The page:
I’m not an injury analyst, nor do I play one on TV. But five years of reading Will Carroll, a winter spent writing about the Brewers for Baseball Prospectus 2008, and a night at a Holiday Inn afforded me the chance to pinch-hit for my colleague as he stepped aside on the Brewers Team Health Report due to consulting interests (I’ll be doing the same for the Rangers in a couple of weeks).
The Brewers have become one of the best teams in the league in terms of managing injuries (they won the 2005 Dick Martin Award for best team health system), but as a small-market team, their margin for error is slim. While their rotation is eight deep at the outset of spring training, youngsters Yovani Gallardo, Manny Parra and Carlos Villanueva as well as nominal ace Ben Sheets all turn up as red lights under BP’s system, which uses an actuarial base to determine the likelihood of injury. A red player has at least a 45 percent chance at serving some time on the DL this year, though the system doesn’t distinguish between a torn rotator cuff and a blister. In other words, the Brewers will need some of that depth, a point underscored by Gallardo’s early-spring misadventures:
No sooner was I set to tie a bow around this THR and send it to our editors than the news broke that Gallardo would undergo arthroscopic surgery to repair a torn lateral meniscus in his left knee, something which will knock him out of action for a month. While this is a minor surgical procedure, the real danger is if his return compromises his mechanics, along the lines of Kerry Wood in 2006. Assuming Gallardo’s not rushed back and doesn’t encounter any mechanical hiccups, the injury may actually help by moderating his workload. Prior to the knee problem, Gallardo already turned up red; between Nashville and Milwaukee, he threw 188 combined innings last year, the highest total among 21-year-olds in organized baseball this side of Felix Hernandez. Intuitively, the Rule of 30 would suggest he’s got headroom to maintain or slightly increase his workload without excessive risk, but the hitch is that the Rule of 30 is based on major league innings, not a combination of major and minor league innings. Even using the Davenport Translations or a similar adjustment, those minor league frames just don’t bear the same predictable relationship to risk as the major league ones, all of which means that the risks increase for Gallardo beyond 140 big-league innings — a cap that suddenly doesn’t look too far out of line when you factor in some extended training and minor-league rehab.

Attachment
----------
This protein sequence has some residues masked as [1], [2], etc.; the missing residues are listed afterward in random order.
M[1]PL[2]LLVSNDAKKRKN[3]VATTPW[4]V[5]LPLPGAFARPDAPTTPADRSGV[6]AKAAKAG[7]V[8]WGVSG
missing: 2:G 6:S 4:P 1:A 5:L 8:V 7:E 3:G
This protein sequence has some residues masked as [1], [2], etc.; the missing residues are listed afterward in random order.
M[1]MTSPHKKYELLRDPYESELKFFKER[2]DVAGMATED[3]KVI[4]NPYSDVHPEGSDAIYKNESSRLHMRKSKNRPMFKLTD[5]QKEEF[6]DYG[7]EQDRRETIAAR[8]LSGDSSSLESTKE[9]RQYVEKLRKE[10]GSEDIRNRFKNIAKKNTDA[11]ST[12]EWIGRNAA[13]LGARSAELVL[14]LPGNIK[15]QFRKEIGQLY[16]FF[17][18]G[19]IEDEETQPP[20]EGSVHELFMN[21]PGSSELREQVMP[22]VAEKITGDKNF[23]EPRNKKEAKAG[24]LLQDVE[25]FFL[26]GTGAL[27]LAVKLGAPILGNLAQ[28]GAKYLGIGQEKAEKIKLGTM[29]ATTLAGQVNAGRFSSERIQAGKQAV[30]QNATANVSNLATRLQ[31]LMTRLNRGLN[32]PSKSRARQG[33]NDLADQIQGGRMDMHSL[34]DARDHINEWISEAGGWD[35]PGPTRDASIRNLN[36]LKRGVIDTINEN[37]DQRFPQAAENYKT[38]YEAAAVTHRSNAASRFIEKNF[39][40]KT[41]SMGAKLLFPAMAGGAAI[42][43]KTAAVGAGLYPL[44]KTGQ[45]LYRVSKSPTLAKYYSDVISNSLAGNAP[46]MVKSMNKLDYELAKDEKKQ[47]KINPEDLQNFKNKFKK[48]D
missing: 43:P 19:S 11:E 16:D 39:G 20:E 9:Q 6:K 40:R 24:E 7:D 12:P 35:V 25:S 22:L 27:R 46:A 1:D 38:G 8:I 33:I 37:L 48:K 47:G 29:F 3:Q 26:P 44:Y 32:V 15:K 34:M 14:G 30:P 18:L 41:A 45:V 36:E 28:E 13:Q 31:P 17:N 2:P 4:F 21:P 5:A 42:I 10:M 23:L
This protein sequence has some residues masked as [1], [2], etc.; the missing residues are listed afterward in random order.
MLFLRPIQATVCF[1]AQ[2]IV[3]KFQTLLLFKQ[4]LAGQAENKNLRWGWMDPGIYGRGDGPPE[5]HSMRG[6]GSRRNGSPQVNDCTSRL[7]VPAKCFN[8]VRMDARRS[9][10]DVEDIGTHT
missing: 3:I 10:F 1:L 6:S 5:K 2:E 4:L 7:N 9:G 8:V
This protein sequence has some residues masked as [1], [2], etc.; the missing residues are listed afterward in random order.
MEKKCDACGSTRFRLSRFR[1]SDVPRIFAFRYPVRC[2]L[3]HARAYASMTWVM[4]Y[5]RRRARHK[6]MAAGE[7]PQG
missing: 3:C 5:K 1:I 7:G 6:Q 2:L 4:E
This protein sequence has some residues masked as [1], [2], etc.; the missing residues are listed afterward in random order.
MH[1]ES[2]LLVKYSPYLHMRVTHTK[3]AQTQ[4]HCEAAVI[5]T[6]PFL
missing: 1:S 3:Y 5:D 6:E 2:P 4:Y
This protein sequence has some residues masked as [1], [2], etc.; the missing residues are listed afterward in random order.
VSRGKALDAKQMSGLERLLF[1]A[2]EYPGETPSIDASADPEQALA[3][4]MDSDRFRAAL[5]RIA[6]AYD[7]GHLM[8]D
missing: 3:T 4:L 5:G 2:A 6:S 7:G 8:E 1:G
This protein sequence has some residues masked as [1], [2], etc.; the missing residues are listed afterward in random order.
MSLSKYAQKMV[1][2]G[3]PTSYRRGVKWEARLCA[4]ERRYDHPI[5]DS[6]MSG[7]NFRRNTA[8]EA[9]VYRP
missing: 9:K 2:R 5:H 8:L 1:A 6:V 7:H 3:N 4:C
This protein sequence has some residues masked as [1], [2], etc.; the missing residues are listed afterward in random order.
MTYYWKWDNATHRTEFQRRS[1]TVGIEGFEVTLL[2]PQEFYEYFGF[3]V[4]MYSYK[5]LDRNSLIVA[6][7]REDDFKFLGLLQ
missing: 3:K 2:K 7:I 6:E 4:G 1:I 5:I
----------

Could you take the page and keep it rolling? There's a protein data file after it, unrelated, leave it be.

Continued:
Elsewhere, the team’s young infielders, particularly Rickie Weeks, carry some risks as well. But while it certainly looks as though the Brewers are carrying a lot of red lights — more than any other team in the NL Central — a peek at the THR spreadsheet available to BP subscribers shows them in relatively good shape among the NL Central contenders. The spreadsheet lists the projected starting lineup, five-deep rotation, closer and top setup man for each team. Taking yellow as a default equal to zero, green as +1 and red as -1, the Brewers net out at zero (as many greens as reds), while the Reds come in at +2, the Cardinals and Cubs both as -2 by this crude analysis. Still, the bottom line is that winning always takes some luck in the health department, and the Brewers will be no exception.